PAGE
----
Its a FACTA, Identity Theft Victims Appear Satisfied, But There Is Room for Improvement
Seller Beware: Consumer Protection Insights for Industry
On Monday, March 12, the FTC released the results of a survey issued to identity theft victims to gauge their experiences with consumer reporting agencies (CRAs). The survey also inquired as to consumers’ experiences exercising their rights to recover from identity theft under the Fair Credit Reporting Act (FCRA) as amended by the Fair and Accurate Credit Transactions Act (FACTA). The results showed that for the most part, consumers have been satisfied with their experiences, but there is also room for improvement.
The FTC is one of the agencies tasked with enforcing the FCRA. To do so, the agency brings law enforcement actions, manages an Identity Theft Clearinghouse and offers consumer educational materials on identity theft. In 2007, an Identity Theft Task Force was created to develop a national strategy to help further combat identity theft. The Task Force recommended that consumer surveys be used to assess the impact and effectiveness of the rights established by FACTA. FACTA gives consumers, among other things, the right to place fraud alerts with CRAs and request free credit reports from each of the three national CRAs.
For this most recent survey, the FTC hired a contractor to conduct six focus groups of 52 identity theft victims across three cities to learn more about the consumers' experiences exercising their rights under FACTA. The results of these focus groups were used to craft the survey, which was then disseminated to 3000 consumers who had previously contacted the agency hotline to report that they were victims of identity theft. Some of the highlights include:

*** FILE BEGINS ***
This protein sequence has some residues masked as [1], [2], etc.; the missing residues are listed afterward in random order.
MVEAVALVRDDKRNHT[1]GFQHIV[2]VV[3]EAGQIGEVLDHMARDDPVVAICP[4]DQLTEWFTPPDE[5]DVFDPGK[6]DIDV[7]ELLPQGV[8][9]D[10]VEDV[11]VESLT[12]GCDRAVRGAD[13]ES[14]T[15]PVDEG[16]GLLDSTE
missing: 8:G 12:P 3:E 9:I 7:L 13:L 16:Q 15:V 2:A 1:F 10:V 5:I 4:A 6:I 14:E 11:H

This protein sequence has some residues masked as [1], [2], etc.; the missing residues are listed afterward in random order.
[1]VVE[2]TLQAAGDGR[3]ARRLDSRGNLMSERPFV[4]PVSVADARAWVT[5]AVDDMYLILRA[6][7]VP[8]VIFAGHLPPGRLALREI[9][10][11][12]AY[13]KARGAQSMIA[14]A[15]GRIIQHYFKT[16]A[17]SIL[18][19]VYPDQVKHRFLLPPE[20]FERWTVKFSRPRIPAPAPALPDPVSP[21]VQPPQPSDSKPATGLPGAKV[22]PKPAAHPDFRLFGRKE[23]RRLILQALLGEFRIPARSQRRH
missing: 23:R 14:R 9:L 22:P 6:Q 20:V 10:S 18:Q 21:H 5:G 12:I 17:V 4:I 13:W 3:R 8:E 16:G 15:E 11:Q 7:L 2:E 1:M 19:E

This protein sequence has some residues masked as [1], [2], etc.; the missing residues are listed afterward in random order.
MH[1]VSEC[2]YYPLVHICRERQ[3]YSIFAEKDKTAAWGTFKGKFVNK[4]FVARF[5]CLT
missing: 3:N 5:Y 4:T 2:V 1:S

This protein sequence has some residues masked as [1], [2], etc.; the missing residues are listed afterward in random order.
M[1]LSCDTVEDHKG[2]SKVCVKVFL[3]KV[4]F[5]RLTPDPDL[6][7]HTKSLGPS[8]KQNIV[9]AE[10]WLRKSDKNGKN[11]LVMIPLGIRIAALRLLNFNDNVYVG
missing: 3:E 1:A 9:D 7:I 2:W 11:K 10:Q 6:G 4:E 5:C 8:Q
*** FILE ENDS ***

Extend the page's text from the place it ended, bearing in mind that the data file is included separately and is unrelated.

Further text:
- Of the 634 respondents, 87% contacted one or more of the three national CRAs (Equifax, Experian and TransUnion). Of these consumers, 50% contacted all three of the major CRAs.
- The vast majority of respondents reported that they attempted to speak with a live representative. While 81% were eventually able to do so, 36% found it either somewhat or very difficult to reach a live representative, and 13% found it very difficult.
- Most of the consumers who participated in the focus groups reported that they did not have a clear understanding of their FACTA rights and did not have a clear plan for remedying their identity theft upon contacting the CRAs. In addition, most of the participants did not know they should contact the CRAs until it was recommended to them by the FTC, a creditor or law enforcement.
- One of the primary tools created by FACTA is the fraud alert. FACTA allows consumers who believe they have, or are about to become, identity theft victims to place an initial fraud alert on their credit files. The survey results show that 44% of participants who contacted a CRA were unaware of their right to place a fraud alert, although 85% ultimately did so. Additionally, only 60% of consumers who contacted a CRA were aware of their right to dispute inaccurate information on their credit report.
- Both focus group and survey respondents reported concerns that upon contacting the CRAs, it was recommended that they purchase identity theft protection products, and some consumers even felt pressured to buy products or services their did not want.
The results of the survey show that while consumers that are the subject of identity theft are generally satisfied with the information and assistance they are receiving, there is certainly room for improvement. The FTC recommends that the CRAs do more to educate the public about their rights, while the agency renewed its commitment to making consumer education about identity theft an important priority. The FTC concluded that both the CRAs and the FTC should better target their outreach programs to address FACTA rights for consumers. The FTC also concluded that both it and the Consumer Financial Protection Bureau should use their authority to address consumers' concerns about CRAs selling identity theft products to victims that contact them for advice or reporting.
© Arnold & Porter Kaye Scholer LLP 2012 All Rights Reserved. This blog post is intended to be a general summary of the law and does not constitute legal advice. You should consult with counsel to determine applicable legal requirements in a specific fact situation.